LYNCH: Captain, I'm in the middle of realigning the dilithium crystals.
PICARD [OC]: There is an emergency. We need warp drive. How long?
LYNCH: Twenty minutes. Maybe more.

Look, I get it, you can't always schedule disasters and routine maintenance to not conflict with each other. That's not practical. But something as simple as "have two sets of dilithium crystals and swap between them, so warp drive is never out of commission for more than a few minutes at a time" should be practical. It's not like we can recycle dilithium in the 24th century-oh wait!

LYNCH: Prime matter-antimatter injectors. Set ratio at twenty-five to one.

Would people please stop treating the matter/antimatter mix ratio as having possible values other than 1:1! Please! What's that other 24 parts of matter going to do besides spray across the bottom of the warp core? Throw in technobabble about slowly focusing the plasma stream if you need to pad out achieving warp capability if you have to!

(The oil slick ripples, and speaks)
ARMUS: Very good, tin man.

Seriously, where did Armus hear this colloquialism? He's obviously not telepathic. Further signs of bad writing. You don't make references Earth culture if the speaker doesn't have a connection to Earth!

RIKER: We have no choice. We're here to negotiate for our team. What do you want?
ARMUS: Maybe I want nothing.
RIKER: Then you would have killed all of us.
ARMUS: I still might.
RIKER: What do you want? Tell me. Maybe we can reach an accommodation.
ARMUS: If I tell you, will you give it to me?
RIKER: I might. It depends.

Okay, Riker asked what Armus wants, and he deflects. We'll come back to this.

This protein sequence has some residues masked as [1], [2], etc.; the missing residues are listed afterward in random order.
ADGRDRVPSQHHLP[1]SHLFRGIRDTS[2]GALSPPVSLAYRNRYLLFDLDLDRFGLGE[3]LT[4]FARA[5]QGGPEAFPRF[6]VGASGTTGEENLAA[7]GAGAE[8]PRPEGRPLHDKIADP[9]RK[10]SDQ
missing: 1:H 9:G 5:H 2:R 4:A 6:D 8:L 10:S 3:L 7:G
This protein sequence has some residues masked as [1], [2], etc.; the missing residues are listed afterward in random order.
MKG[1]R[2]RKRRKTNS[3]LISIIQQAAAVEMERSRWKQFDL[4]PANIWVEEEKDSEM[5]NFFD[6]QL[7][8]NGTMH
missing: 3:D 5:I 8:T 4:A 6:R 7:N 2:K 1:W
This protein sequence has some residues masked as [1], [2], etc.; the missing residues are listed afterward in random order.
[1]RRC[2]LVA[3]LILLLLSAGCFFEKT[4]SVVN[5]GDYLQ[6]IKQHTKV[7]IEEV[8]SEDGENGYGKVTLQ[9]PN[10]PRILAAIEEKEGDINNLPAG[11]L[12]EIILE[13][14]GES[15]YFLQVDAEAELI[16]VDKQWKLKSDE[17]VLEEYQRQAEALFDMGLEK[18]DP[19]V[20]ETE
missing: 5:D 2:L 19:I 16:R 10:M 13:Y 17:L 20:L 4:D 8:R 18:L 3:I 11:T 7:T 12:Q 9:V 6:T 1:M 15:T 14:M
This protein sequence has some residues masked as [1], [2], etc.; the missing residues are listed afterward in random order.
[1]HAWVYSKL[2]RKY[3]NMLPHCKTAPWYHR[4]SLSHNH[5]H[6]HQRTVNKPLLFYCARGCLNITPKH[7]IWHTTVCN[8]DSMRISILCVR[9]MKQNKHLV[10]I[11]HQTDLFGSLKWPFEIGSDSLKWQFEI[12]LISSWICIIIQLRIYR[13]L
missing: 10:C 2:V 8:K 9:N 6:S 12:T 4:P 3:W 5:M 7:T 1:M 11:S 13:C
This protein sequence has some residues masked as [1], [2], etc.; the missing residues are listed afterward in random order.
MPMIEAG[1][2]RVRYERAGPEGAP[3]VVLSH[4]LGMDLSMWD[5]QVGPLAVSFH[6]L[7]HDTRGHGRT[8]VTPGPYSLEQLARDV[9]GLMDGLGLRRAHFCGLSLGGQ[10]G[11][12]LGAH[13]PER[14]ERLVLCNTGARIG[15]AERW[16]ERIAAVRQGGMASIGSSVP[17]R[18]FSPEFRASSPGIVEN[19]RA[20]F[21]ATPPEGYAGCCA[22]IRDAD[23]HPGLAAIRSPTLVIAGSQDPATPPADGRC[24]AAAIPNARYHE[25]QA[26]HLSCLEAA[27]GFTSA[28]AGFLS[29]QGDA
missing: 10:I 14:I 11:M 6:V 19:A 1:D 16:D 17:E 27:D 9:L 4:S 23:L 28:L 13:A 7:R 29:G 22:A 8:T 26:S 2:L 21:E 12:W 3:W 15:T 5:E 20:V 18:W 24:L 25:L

ARMUS [OC]: They perfected a means of bringing to the surface all that was evil and negative within. Erupting, spreading, connecting. In time it formed second skin, dank and vile.
TROI: You.
ARMUS [OC]: Yes.
TROI: They discarded you and left.

There's an interesting discussion to be had here about these aliens who somehow removed the impurities from their own beings and combined them to create a sentient lifeform.

ARMUS: Don't you want to ask me what I want?

They DID! If you want something, just say so, it's too late to be offended that you weren't asked.

DATA: I think you should be destroyed.
ARMUS: A moral judgment from a machine.

Given Armus' origin, why is the concept of a sentient machine so incomprehensible for him?

I suddenly wonder if a tractor beam from the ship could scoop this guy up and toss him into where the next state would be.

(Armus transports Picard into the shuttlecraft)

HOW!?! Telekinesis is one thing, independent teleportation is another. Armus is clearly not supposed to be on the same level as Q or a Douwd or whatever. Just create a path for Picard to follow, then cut to Picard walking into the shuttle, it wouldn't cost an arm and a leg.

DATA: Sir, the purpose of this gathering confuses me.
PICARD: Oh? How so?
DATA: My thoughts are not for Tasha, but for myself. I keep thinking how empty it will feel without her presence. Did I miss the point?
PICARD: No, you didn't, Data. You got it.

A good scene. The episode really wasn't about Data, but he can still learn something.

Nate the Great 04-25-2018 03:02 PM

The Fiver

Yar: I hear there's a betting pool for the upcoming martial arts tournament.
Riker: Did you bet against her, Worf?
Worf: Bet against Lieutenant Yar? Ha! Over her dead body.
Yar: Thanks, Worf. That's very sweet of you.
Riker: But Tasha, he said --
Yar: Don't ruin the moment.

I wonder if "I'll take what I can get" could've been worked in here.

Picard: Picard to Engineering. I need warp and I need it now, Mr. Lurch!